Nov 16 2009
Tag Archive 'Quilling Tips'
Nov 03 2009
Oct 09 2009
Aug 31 2009
“Thanks for sharing your ideas. The rose pattern came just in time as I’m working on a wedding invitation and was looking for a fill in. I used a strip of variation paper (shaded from red to white and back to red) and it came out beautifully.”
Rick had matted a wedding picture of her husband’s greatniece who married Mr. Rose (hence the roses), along with the front and inside of their wedding invitation. She then quilled beautiful flower sprays to decorate the mat, duplicating the flowers used in the bridesmaids’ bouquets. She did a great job and I can only imagine how pleased the bride will be to receive such a loving reminder of her wedding day.
Rick took the pattern I provided and changed it by using the variegated paper (Fig 1). I think that it softened the rose and made it a better fit for her overall design. She used the rose pattern again in her floral spray at the bottom of her piece (Fig 2), but changed the center teardrop of the rose to a marquise and omitted the rose leaves.
You can read more about Rick Whitman, and see some beautiful photos of her quillwork, on Pat Caputo’s Whimsiquills blog.
Aug 24 2009
1. Tear Your Paper Ends
2. Coil Shaping Tricks
3. Hide Seams During Assembly
When gluing two loose coils together, try and turn the coils so that as one coil ends, the next one seems to begin, like an S-scroll only in two pieces (Fig 4).
Aug 11 2009
Like many markers on the market, when you first open one, you need to shake it and then press the tip down on some scrap paper so the color can fill the tip. Once the color flows, you are good to go.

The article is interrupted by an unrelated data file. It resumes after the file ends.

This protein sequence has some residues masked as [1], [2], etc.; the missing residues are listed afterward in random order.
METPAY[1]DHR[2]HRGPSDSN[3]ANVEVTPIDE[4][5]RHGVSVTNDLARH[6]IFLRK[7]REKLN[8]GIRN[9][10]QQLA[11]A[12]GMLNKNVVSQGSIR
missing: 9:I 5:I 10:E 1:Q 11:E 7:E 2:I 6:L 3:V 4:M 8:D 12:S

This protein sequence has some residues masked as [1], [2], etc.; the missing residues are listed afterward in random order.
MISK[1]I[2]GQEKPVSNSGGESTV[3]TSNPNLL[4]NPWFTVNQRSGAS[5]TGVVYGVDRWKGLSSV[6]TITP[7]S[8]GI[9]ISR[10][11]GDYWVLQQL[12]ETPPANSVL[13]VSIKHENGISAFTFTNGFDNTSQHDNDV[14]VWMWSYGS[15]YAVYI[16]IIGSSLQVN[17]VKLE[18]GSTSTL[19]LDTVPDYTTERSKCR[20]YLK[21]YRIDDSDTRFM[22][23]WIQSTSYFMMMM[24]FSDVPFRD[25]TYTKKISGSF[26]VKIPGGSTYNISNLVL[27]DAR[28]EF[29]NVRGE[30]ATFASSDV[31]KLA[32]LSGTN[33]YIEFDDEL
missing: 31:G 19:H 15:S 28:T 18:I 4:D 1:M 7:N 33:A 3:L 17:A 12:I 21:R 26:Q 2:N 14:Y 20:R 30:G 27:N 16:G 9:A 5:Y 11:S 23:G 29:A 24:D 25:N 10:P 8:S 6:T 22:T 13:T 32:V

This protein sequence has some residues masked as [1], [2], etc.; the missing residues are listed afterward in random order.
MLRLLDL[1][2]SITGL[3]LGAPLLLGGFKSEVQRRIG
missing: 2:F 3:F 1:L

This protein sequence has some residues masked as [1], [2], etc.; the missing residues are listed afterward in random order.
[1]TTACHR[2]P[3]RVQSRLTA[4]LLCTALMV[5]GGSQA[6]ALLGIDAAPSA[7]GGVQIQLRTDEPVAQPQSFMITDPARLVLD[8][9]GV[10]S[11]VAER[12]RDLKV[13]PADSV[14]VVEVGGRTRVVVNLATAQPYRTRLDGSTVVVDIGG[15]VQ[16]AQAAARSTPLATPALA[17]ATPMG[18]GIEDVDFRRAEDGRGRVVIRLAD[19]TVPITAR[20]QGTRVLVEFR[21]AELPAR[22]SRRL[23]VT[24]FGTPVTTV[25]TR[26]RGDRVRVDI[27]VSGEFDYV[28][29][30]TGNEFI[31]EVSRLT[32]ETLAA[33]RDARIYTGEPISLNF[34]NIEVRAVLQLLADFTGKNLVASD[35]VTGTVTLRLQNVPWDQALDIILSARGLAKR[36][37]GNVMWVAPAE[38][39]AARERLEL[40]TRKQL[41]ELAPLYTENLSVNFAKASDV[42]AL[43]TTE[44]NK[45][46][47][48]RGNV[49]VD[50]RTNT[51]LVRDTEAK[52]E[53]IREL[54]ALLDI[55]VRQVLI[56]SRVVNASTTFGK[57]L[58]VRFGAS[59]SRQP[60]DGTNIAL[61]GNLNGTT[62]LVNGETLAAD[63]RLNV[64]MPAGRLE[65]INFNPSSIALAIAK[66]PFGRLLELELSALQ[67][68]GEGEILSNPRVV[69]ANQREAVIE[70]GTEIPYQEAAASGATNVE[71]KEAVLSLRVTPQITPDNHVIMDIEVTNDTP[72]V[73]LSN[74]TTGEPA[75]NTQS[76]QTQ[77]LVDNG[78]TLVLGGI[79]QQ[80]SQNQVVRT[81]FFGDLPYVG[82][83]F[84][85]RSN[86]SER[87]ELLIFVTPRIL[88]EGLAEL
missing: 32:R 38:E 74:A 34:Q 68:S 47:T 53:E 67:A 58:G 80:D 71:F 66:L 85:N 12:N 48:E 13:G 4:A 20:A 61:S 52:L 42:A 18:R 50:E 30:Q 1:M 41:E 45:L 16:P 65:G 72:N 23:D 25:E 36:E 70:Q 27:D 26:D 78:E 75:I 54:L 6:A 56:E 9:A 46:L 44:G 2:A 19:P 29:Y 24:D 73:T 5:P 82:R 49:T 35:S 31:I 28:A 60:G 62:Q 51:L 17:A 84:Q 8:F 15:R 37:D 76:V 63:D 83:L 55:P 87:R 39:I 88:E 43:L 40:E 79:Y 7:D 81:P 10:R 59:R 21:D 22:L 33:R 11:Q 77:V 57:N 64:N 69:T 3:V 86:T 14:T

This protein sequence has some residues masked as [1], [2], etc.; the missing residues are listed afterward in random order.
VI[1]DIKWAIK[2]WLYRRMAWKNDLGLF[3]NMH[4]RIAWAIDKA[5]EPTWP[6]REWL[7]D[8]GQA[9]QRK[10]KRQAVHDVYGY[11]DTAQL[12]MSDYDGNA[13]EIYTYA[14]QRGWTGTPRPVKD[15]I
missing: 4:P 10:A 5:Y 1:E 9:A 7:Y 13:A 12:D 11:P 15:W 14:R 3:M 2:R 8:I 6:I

After letting it dry for 30 minutes per the instructions, I heated it with the heat gun and it puffed — a lot (Fig. 2). While I didn’t like it enough to use it on my quilling, I found the effect very interesting and wanted to give it another try. I quilled another rose bud and applied the fabric paint, but this time I immediately patted it with a paper towel to remove any excess paint.
When I applied the heat gun, it didn’t puff nearly as much (Fig. 3). The instructions tell you not to rub it after the puff-up effect is achieved, but I just had to touch it and it does, indeed, feel very soft and velvety. I thought that this rose was worthy of finishing and made it into a card, just like I did with the plain one.
You’ll see in Fig. 4 that the top rose is plain for comparison. The middle rose has the puffy paint on, but it just didn’t do anything. Trying to be fair, I made another yellow rose and gave it go. In trying to get the paint to puff, you can see that I held the heat gun on the rose too long and burned the paper. Oops! I really don’t know if the problem is with the puffy paint marker or the user.
Jul 18 2009
Jul 10 2009
Jun 26 2009
Jun 18 2009
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